Wednesday, December 3, 2008

Handout on Strengths Based Evaluation from November 18 meeting

Thanks to B.J. Tatro for providing this handout on Strengths Based Evaluation from the November 18 meeting

SLHI Health in a New Key Consultant Community
& Arizona Evaluation Network
“Strengths-based Approaches to Program Evaluation”
Gwen Relf, Jane Pearson, Chrystal Snyder, and B. J. Tatro
November 18, 2008


Designing the Evaluation
1. Were stakeholders, including those affected by and invested in the program, involved in visualizing what success would look like (defining the outcomes or desired results)?
2. Are the measures of success important to the stakeholders?
3. Are the measures of success stated in positive terms (what we want more of, not only what we want less of)?
4. Were stakeholders involved in designing the data collection tools and methods?
5. Are the data collection tools and methods focused on discovering what is right and why, not only what is wrong?
6. Are the data collection tools and methods culturally appropriate?
7. Are the data collection tools and methods respectful of participants and strengths-based?
8. Are the data collection tools and methods focused on learning?
9. Is the evaluation design consistent with the values underlying the program?

Conducting and Reporting
1. Who is doing the evaluation? Are they knowledgeable of and sensitive to the culture and context of the program?
2. Are stakeholders involved in the implementation of the evaluation? What are they involved in (e.g., data gathering, serving as a source of data, making sense of the data, preparing the recommendations)? How are they supported to have a successful experience?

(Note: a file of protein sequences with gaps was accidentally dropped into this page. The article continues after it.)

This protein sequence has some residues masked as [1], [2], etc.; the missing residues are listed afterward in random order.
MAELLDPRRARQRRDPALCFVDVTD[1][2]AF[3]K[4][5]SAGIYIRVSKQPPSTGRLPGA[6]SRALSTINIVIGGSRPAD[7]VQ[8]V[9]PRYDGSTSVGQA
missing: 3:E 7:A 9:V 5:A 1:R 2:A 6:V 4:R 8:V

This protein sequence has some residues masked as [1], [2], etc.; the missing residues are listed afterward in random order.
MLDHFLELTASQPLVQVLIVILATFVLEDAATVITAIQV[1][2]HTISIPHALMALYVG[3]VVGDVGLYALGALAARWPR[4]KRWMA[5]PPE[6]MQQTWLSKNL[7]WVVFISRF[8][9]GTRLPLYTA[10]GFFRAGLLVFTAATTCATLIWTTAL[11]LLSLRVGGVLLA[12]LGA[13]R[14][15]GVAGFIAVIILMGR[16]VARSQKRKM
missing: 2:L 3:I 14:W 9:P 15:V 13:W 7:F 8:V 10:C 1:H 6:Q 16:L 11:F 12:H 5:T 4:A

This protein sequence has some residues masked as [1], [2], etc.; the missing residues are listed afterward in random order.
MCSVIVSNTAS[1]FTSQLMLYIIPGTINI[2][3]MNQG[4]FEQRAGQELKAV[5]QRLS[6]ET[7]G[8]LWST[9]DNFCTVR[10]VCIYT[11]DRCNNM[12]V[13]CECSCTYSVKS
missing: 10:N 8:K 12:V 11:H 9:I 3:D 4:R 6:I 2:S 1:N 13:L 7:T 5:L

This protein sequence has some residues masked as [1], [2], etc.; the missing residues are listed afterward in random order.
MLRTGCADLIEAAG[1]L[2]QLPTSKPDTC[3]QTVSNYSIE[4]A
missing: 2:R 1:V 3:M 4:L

3. Are reports provided that answer questions stakeholders care about?
4. Are reports user-friendly (e.g., language, format)?
5. Does the report focus on what is right, as well as what needs improvement?
6. Is the language in the report respectful?
7. Does the report promote learning?
8. Do recommendations build on participants’ strengths?

1. Does reporting promote utilization? Consider frequency, length, content, and format of reports.
2. Were stakeholders engaged in a review of the findings and recommendations and the development of an implementation plan?
3. Are recommendations practical?
4. Are recommendations consistent with the culture and context of the program?
5. Are successes celebrated and used to energize future improvement?
6. Is there opportunity to reflect on what has been learned and its meaning?
7. Are evaluation results tied to future planning? Used to guide decision making? Program improvement? Influence agency and public policy? Increase program visibility?
8. Is accountability internalized? (We are doing this because we want to be the best we can be.)

Prepared by B.J. Tatro

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